Race, Ethnicity Do Not Impact Immune Tolerance Induction Success, Study Finds

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Study results presented at the 2023 American Society of Hematology Annual Meeting and Exposition found equal immune tolerance induction success rates regardless of race/ethnicity.

Blood cells | Credit: PixaBay

Credit: PixaBay

Findings from a cross-sectional study showed equal immune tolerance induction success rates among patients with severe hemophilia A, regardless of race or ethnicity.

Approximately 60% of participants treated with immune tolerance induction had a successful response, a proportion that improved linearly with predicted prognosis and did not vary significantly according to race/ethnicity. Results were presented at the 2023 American Society of Hematology (ASH) Annual Meeting and Exposition in San Diego, California.1

“Since risk of inhibitor development is greater among Black and Hispanic persons with hemophilia, it has been hypothesized that race and ethnicity may impact the success of ITI. Limited studies have evaluated this hypothesis,” wrote Stacey Fedewa, PhD, MPH, assistant professor in the department of hematology and medical oncology and hemophilia of Georgia Center for Bleeding and Clotting Disorders at Emory University, and colleagues.1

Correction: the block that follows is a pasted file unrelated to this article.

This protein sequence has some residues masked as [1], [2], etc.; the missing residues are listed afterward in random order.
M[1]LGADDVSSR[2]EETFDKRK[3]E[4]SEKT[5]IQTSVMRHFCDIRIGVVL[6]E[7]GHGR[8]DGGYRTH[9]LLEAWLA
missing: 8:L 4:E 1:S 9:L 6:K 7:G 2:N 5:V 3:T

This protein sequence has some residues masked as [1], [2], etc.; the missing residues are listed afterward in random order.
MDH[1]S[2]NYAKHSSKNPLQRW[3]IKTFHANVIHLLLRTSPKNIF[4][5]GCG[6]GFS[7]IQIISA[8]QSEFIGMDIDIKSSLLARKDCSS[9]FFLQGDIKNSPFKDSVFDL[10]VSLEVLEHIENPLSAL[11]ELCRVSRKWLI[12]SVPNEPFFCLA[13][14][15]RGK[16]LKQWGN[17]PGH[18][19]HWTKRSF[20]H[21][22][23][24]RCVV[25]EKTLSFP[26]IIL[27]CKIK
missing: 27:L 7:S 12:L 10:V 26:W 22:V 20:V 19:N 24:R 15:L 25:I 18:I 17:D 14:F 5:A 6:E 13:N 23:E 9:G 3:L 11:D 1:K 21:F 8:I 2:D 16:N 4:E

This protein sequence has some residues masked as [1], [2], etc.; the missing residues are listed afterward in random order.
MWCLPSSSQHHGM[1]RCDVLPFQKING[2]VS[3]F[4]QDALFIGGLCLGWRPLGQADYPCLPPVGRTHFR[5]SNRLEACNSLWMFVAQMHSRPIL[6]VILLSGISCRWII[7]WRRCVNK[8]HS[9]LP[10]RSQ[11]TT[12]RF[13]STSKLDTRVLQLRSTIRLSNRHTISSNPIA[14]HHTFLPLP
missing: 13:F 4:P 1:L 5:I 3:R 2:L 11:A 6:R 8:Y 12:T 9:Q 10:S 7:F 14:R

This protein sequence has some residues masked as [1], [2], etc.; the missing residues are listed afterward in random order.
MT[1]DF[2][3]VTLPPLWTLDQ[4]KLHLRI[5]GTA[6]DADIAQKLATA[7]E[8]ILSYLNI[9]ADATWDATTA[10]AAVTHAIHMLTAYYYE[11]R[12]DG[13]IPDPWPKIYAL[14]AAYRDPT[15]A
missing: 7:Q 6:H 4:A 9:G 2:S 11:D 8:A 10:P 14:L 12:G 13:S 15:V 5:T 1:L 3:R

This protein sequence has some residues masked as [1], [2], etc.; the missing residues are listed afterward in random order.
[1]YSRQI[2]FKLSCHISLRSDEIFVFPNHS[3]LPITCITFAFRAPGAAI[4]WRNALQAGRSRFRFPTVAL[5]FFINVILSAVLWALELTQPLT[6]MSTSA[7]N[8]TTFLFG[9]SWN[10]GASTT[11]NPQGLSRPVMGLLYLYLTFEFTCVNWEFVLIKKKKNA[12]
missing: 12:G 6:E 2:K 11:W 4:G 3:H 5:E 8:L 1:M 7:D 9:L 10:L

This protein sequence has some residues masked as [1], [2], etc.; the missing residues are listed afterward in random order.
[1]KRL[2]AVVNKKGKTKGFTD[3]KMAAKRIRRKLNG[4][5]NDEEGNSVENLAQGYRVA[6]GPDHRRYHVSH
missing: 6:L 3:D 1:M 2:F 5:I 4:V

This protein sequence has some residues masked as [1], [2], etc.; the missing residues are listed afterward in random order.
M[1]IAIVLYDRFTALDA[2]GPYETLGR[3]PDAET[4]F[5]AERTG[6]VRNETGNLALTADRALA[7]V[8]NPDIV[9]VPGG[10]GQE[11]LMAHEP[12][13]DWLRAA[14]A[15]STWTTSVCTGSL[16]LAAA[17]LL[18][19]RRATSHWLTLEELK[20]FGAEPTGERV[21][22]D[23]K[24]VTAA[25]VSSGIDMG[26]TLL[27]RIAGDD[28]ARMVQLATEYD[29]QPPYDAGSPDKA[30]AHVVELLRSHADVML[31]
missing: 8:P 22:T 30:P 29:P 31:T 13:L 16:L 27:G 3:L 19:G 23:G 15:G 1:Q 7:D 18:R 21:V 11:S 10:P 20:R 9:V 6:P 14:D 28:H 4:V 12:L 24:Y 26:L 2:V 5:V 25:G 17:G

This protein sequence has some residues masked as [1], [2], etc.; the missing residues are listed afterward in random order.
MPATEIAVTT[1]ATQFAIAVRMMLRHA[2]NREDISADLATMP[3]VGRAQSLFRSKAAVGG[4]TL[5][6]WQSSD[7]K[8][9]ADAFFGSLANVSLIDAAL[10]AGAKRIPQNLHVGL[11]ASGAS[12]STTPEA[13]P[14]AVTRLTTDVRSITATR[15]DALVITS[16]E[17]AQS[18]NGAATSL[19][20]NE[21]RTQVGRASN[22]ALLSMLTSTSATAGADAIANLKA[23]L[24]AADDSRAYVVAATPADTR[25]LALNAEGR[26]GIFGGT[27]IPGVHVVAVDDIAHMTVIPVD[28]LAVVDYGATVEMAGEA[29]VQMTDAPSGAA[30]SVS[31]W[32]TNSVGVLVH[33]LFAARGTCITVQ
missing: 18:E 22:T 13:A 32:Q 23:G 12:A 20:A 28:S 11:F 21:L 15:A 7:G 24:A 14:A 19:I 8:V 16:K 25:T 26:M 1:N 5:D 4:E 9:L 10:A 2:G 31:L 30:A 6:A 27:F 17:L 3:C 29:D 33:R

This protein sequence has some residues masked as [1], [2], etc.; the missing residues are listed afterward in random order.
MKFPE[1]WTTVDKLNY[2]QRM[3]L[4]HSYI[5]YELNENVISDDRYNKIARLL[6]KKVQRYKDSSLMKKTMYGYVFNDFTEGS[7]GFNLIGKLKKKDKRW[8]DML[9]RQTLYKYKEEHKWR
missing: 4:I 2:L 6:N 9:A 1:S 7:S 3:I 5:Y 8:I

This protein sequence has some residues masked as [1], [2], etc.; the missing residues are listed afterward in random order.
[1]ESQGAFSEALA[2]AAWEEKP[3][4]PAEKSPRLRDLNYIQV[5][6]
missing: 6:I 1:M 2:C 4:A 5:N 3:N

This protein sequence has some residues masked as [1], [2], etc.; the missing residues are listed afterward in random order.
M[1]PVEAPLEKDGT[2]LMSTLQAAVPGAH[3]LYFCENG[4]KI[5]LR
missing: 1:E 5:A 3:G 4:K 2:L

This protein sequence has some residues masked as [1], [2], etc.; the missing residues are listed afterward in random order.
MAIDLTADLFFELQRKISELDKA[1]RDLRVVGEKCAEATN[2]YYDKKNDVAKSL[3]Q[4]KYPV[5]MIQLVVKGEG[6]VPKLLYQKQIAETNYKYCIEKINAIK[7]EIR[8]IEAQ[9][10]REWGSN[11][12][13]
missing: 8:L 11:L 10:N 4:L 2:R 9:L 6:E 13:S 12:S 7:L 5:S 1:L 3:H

An inherited bleeding disorder in which the blood does not clot properly, hemophilia affects 20,000-33,000 males in the United States. The US Centers for Disease Control and Prevention estimates about 15-20% of people with hemophilia develop an inhibitor that prevents clotting factors from functioning properly, making it more difficult to stop a bleeding episode. Although race and ethnicity have been identified as potential risk factors for inhibitor development, little is known about their association with treatment outcomes.2

To examine the success of immune tolerance induction by race and ethnicity among people with severe hemophilia A with inhibitors, investigators collected data for 679 patients who entered the Community Counts Registry between 2013-2017 and received immune tolerance induction. A collaboration between the American Thrombosis and Hemostasis Network, the US Centers for Disease Control and Prevention, and the Hemophilia Center Network, the Community Counts Registry collects data from >135 US hemophilia treatment centers.1

People with severe hemophilia A with inhibitors < 3 years of age at Registry enrollment (n = 41) and with < 3 years of history of an inhibitor (n=79) were excluded to ensure ample time to receive and respond to immune tolerance induction. The remaining 559 patients were included in the study. Among the cohort, 318 (56.9%) participants were non-Hispanic White, 107 (19.1%) were non-Hispanic Black, 101 (18.1%) were Hispanic, 24 (4.3%) were Asian, and 9 (1.7%) were coded as other or missing. The median age at Registry enrollment and inhibitor detection was 16 years and 2 years, respectively.1